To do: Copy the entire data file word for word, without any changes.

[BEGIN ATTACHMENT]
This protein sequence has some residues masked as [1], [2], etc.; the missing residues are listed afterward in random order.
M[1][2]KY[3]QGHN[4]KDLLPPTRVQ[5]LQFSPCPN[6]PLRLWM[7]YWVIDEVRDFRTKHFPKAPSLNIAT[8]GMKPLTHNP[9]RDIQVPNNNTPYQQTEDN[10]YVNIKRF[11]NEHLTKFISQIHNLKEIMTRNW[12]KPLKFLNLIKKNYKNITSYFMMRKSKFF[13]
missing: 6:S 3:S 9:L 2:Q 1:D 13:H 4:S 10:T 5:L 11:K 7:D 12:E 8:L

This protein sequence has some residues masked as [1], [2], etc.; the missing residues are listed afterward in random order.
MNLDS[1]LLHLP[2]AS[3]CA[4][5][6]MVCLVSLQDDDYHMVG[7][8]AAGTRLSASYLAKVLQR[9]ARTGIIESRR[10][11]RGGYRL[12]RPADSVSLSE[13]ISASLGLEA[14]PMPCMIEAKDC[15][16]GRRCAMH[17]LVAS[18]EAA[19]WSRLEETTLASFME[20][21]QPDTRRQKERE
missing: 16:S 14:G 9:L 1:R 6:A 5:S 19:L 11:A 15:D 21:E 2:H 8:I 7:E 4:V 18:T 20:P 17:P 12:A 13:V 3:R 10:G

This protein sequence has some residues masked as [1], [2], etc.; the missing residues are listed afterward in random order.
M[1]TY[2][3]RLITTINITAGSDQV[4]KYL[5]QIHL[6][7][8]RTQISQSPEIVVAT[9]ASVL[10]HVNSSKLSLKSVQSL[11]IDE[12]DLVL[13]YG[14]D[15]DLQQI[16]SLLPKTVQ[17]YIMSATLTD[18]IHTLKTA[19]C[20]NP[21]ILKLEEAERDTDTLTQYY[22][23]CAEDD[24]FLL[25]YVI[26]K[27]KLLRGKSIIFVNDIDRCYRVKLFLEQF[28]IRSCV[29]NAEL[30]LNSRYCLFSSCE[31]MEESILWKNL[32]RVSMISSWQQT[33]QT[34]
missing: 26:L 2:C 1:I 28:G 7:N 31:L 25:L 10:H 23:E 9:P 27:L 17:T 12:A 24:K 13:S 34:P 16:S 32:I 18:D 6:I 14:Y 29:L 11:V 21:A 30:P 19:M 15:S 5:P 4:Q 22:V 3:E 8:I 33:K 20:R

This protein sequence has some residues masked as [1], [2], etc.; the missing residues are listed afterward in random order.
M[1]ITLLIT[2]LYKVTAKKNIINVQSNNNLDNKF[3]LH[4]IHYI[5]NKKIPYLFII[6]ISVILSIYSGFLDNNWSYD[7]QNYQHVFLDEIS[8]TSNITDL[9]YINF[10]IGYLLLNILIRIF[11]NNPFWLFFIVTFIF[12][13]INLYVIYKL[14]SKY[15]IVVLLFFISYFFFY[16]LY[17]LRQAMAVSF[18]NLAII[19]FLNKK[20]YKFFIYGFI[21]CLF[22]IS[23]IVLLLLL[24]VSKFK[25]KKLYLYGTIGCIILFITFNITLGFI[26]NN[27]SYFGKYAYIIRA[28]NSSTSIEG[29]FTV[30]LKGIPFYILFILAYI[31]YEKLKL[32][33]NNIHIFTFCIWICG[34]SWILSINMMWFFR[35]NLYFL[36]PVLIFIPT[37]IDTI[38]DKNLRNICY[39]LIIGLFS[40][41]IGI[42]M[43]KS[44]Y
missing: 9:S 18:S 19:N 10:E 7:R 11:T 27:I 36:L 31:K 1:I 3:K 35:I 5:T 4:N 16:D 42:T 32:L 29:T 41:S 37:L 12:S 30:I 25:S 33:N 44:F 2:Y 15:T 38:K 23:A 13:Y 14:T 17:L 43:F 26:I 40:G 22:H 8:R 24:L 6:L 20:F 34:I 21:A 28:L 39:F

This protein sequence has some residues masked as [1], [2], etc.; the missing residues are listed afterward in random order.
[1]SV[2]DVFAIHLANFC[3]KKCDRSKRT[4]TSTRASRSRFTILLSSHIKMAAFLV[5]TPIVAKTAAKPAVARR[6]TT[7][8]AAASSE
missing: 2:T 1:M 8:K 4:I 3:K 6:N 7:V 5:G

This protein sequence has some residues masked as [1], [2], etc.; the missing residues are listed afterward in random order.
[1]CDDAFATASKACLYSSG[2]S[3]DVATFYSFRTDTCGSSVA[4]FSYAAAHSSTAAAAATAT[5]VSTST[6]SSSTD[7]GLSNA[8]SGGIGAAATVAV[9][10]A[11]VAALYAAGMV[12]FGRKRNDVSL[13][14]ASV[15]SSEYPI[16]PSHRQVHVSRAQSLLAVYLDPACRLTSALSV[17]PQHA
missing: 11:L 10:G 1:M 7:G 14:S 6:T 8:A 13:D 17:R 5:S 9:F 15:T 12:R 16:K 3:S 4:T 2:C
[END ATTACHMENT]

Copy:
This protein sequence has some residues masked as [1], [2], etc.; the missing residues are listed afterward in random order.
M[1][2]KY[3]QGHN[4]KDLLPPTRVQ[5]LQFSPCPN[6]PLRLWM[7]YWVIDEVRDFRTKHFPKAPSLNIAT[8]GMKPLTHNP[9]RDIQVPNNNTPYQQTEDN[10]YVNIKRF[11]NEHLTKFISQIHNLKEIMTRNW[12]KPLKFLNLIKKNYKNITSYFMMRKSKFF[13]
missing: 6:S 3:S 9:L 2:Q 1:D 13:H 4:S 10:T 5:L 11:K 7:D 12:E 8:L

This protein sequence has some residues masked as [1], [2], etc.; the missing residues are listed afterward in random order.
MNLDS[1]LLHLP[2]AS[3]CA[4][5][6]MVCLVSLQDDDYHMVG[7][8]AAGTRLSASYLAKVLQR[9]ARTGIIESRR[10][11]RGGYRL[12]RPADSVSLSE[13]ISASLGLEA[14]PMPCMIEAKDC[15][16]GRRCAMH[17]LVAS[18]EAA[19]WSRLEETTLASFME[20][21]QPDTRRQKERE
missing: 16:S 14:G 9:L 1:R 6:A 5:S 19:L 11:A 15:D 21:E 2:H 8:I 7:E 4:V 18:T 20:P 17:P 12:A 13:V 3:R 10:G

This protein sequence has some residues masked as [1], [2], etc.; the missing residues are listed afterward in random order.
M[1]TY[2][3]RLITTINITAGSDQV[4]KYL[5]QIHL[6][7][8]RTQISQSPEIVVAT[9]ASVL[10]HVNSSKLSLKSVQSL[11]IDE[12]DLVL[13]YG[14]D[15]DLQQI[16]SLLPKTVQ[17]YIMSATLTD[18]IHTLKTA[19]C[20]NP[21]ILKLEEAERDTDTLTQYY[22][23]CAEDD[24]FLL[25]YVI[26]K[27]KLLRGKSIIFVNDIDRCYRVKLFLEQF[28]IRSCV[29]NAEL[30]LNSRYCLFSSCE[31]MEESILWKNL[32]RVSMISSWQQT[33]QT[34]
missing: 26:L 2:C 1:I 28:G 7:N 31:L 25:L 10:H 23:E 9:P 27:L 17:T 12:A 24:K 13:S 34:P 16:S 32:I 18:D 6:I 14:Y 29:L 11:V 21:A 30:P 19:M 15:S 5:P 4:Q 22:V 3:E 8:I 33:K 20:R

This protein sequence has some residues masked as [1], [2], etc.; the missing residues are listed afterward in random order.
M[1]ITLLIT[2]LYKVTAKKNIINVQSNNNLDNKF[3]LH[4]IHYI[5]NKKIPYLFII[6]ISVILSIYSGFLDNNWSYD[7]QNYQHVFLDEIS[8]TSNITDL[9]YINF[10]IGYLLLNILIRIF[11]NNPFWLFFIVTFIF[12][13]INLYVIYKL[14]SKY[15]IVVLLFFISYFFFY[16]LY[17]LRQAMAVSF[18]NLAII[19]FLNKK[20]YKFFIYGFI[21]CLF[22]IS[23]IVLLLLL[24]VSKFK[25]KKLYLYGTIGCIILFITFNITLGFI[26]NN[27]SYFGKYAYIIRA[28]NSSTSIEG[29]FTV[30]LKGIPFYILFILAYI[31]YEKLKL[32][33]NNIHIFTFCIWICG[34]SWILSINMMWFFR[35]NLYFL[36]PVLIFIPT[37]IDTI[38]DKNLRNICY[39]LIIGLFS[40][41]IGI[42]M[43]KS[44]Y
missing: 9:S 18:S 19:N 10:E 7:R 11:T 27:I 36:L 31:K 1:I 3:K 35:I 5:T 4:N 16:D 42:T 32:L 29:T 41:S 37:L 12:S 30:I 25:S 33:N 44:F 2:Y 15:T 38:K 23:A 13:Y 14:T 17:L 43:F 26:I 40:G 22:H 8:R 24:L 6:L 20:F 34:I 21:A 28:L 39:F

This protein sequence has some residues masked as [1], [2], etc.; the missing residues are listed afterward in random order.
[1]SV[2]DVFAIHLANFC[3]KKCDRSKRT[4]TSTRASRSRFTILLSSHIKMAAFLV[5]TPIVAKTAAKPAVARR[6]TT[7][8]AAASSE
missing: 2:T 1:M 8:K 4:I 3:K 6:N 7:V 5:G

This protein sequence has some residues masked as [1], [2], etc.; the missing residues are listed afterward in random order.
[1]CDDAFATASKACLYSSG[2]S[3]DVATFYSFRTDTCGSSVA[4]FSYAAAHSSTAAAAATAT[5]VSTST[6]SSSTD[7]GLSNA[8]SGGIGAAATVAV[9][10]A[11]VAALYAAGMV[12]FGRKRNDVSL[13][14]ASV[15]SSEYPI[16]PSHRQVHVSRAQSLLAVYLDPACRLTSALSV[17]PQHA
missing: 11:L 10:G 1:M 7:G 14:S 6:T 8:A 13:D 17:R 5:S 9:F 15:T 12:R 16:K 3:S 4:T 2:C